A group of 15 guests gathered at the Folin Cellars Carlton Tasting Room at 6 p.m. to kick off the night with a “Soter-Pop” as Rob Folin, winemaker, titled the Soter Vineyards Brut Rosé. Chris and I were running late, as always, because I over gabbed at our last commitment and didn’t know Chris couldn’t teleport us to the event. Then, to continue our traditions, we got lost, had no cell service, bickered about how this was so “like us,” got back on track, talked ourselves into having a great night and walked through the door. The Soter-Pop instantly cheered us up as did the Wild Muchroom Crosstinis, Prosciutto Truffle Butter Breadsticks and Garlic and Rosemary Goat Cheese that Carole Stevens, Folin’s sales and marketing powerhouse turned chef, prepared.
The evening continued as we were ushered across the street to the quaint Carlton Loft where dinner was being held. We were greeted by the 2007 Viognier, which is always a delightful welcome.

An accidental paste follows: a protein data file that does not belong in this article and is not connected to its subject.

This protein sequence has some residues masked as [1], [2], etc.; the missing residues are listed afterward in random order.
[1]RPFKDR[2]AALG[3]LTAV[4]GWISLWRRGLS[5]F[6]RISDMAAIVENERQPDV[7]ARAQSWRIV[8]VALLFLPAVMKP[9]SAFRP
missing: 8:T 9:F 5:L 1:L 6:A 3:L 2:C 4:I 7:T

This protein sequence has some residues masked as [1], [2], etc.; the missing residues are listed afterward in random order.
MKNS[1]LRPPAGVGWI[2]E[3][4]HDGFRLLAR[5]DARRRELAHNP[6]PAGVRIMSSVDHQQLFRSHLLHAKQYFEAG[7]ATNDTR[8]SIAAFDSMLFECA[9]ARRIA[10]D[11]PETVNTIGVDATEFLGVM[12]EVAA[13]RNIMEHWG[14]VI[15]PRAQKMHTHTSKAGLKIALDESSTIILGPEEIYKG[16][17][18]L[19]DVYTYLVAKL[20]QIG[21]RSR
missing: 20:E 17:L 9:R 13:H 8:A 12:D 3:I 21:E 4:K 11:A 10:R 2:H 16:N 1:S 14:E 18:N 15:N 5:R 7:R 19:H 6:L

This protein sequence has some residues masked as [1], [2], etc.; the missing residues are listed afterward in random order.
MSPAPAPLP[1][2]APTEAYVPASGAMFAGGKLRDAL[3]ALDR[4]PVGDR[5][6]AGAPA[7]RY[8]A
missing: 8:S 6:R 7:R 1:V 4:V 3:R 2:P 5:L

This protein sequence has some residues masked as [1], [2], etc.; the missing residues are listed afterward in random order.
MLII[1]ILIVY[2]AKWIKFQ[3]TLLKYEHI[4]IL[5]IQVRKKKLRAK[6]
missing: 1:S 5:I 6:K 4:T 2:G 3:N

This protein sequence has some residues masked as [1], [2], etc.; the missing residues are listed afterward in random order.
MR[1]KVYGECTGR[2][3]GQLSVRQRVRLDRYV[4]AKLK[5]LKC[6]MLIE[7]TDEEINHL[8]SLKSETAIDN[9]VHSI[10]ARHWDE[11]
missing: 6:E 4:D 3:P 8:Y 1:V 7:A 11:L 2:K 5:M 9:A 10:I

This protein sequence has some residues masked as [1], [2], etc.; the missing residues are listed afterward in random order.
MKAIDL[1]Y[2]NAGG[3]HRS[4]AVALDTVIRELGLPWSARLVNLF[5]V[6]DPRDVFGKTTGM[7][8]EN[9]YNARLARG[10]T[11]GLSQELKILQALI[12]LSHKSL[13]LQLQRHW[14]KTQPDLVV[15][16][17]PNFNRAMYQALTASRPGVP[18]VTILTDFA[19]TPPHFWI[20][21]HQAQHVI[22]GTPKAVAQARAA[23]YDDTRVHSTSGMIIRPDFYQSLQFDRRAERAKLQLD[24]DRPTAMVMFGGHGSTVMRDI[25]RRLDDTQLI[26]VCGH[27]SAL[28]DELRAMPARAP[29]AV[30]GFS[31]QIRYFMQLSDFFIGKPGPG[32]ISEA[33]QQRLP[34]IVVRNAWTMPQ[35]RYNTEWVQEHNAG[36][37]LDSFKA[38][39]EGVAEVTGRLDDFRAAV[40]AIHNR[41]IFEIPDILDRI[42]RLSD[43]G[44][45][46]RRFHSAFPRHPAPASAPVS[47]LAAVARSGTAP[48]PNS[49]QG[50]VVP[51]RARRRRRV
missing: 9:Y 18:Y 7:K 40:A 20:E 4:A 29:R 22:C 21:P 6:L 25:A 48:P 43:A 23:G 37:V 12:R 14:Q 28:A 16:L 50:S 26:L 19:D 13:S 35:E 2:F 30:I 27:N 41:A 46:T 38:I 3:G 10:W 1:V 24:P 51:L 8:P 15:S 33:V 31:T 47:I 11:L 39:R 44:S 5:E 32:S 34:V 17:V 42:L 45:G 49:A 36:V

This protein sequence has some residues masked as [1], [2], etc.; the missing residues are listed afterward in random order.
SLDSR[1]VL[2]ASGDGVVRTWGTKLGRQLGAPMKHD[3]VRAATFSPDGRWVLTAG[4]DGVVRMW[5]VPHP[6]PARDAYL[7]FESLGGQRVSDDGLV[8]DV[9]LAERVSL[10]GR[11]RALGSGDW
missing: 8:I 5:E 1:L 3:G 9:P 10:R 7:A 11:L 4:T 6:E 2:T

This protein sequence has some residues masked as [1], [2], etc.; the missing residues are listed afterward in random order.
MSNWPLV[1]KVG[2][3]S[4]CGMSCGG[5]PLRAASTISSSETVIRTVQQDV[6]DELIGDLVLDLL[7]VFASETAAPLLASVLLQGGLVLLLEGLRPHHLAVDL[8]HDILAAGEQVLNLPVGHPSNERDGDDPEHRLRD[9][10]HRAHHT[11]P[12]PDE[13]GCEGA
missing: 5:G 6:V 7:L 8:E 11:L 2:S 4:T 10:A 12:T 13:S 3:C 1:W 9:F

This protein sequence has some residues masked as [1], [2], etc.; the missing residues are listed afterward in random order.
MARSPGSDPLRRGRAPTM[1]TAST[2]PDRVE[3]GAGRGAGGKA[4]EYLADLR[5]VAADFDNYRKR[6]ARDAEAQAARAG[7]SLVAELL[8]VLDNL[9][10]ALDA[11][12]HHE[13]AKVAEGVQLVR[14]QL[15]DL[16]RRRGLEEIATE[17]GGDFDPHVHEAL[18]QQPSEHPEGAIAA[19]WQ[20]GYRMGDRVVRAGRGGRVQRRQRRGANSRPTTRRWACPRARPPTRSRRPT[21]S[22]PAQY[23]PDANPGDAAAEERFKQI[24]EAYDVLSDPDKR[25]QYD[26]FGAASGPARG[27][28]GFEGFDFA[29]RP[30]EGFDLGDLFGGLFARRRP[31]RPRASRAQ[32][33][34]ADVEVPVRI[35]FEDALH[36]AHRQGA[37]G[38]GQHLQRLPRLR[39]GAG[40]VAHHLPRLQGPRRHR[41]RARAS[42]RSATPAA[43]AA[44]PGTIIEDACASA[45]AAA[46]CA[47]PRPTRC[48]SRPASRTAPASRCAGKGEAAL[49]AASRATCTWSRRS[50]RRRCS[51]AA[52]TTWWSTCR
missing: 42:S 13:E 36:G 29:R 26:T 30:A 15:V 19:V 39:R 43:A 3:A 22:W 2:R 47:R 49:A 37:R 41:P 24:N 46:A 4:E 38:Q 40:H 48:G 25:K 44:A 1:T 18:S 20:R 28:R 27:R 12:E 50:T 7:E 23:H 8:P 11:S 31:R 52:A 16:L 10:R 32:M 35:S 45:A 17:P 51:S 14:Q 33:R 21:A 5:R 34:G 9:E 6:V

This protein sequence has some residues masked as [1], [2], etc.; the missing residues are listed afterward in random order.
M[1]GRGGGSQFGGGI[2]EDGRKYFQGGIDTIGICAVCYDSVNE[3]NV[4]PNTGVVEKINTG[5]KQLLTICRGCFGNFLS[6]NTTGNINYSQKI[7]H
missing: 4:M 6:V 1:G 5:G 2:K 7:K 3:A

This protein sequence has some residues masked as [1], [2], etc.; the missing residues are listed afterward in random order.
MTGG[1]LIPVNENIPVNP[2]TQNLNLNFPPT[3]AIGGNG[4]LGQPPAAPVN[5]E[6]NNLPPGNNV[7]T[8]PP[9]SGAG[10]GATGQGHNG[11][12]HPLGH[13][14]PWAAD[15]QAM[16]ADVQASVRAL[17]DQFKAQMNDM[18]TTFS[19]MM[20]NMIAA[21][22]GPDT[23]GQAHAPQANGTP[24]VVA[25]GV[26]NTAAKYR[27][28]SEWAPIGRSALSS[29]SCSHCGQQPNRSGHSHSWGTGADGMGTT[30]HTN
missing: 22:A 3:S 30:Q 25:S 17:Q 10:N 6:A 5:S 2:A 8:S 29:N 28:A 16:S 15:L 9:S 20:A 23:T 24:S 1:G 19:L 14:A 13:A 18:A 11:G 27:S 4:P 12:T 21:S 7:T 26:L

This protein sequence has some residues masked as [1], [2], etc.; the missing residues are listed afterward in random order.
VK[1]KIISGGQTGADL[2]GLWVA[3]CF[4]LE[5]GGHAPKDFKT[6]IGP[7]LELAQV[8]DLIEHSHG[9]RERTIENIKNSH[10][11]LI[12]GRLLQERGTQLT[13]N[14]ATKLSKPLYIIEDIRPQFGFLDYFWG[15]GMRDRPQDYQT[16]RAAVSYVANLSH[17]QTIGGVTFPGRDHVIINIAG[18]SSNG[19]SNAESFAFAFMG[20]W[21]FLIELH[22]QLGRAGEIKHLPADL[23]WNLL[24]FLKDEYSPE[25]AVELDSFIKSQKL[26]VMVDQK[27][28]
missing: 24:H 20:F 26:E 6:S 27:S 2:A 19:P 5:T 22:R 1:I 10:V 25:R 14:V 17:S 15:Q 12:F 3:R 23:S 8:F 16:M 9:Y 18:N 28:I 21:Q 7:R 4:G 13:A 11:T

The meal started with Duck Confit Salad with Shaved Truffles and Dijon Vinaigrette paired with the 2008 Mourvédre. This wine is typically used as a blending grape in his GSM (Grenache, Syrah, Mourvédre), but Rob bottled just 25 cases as a Wine Club special. I loved the buttery smell on this wine. Chris informed me the smell, reminiscent of movie theater butter, is diacetyl, a product of lactic acid bacteria… Mmm-Mmm… delicious! We later tried the GSM that incorporated that gorgeous nose, while finishing a bit sweeter.
How To Love The Heartbreak Grape
Pinot noir is a very fickle grape, requiring the utmost attention and respect in every phase of the winemaking process. Winemakers are the first to testify to this, claiming that grapes that have been handled too much can end up making wines that lack flavor and harmony.
Clearly, Pinot noir is a risky (and more expensive) proposition for the winegrower, the winemaker, and the wine drinker. But it is precisely this high-stakes gamble that makes pinot noir all the more alluring and rewarding.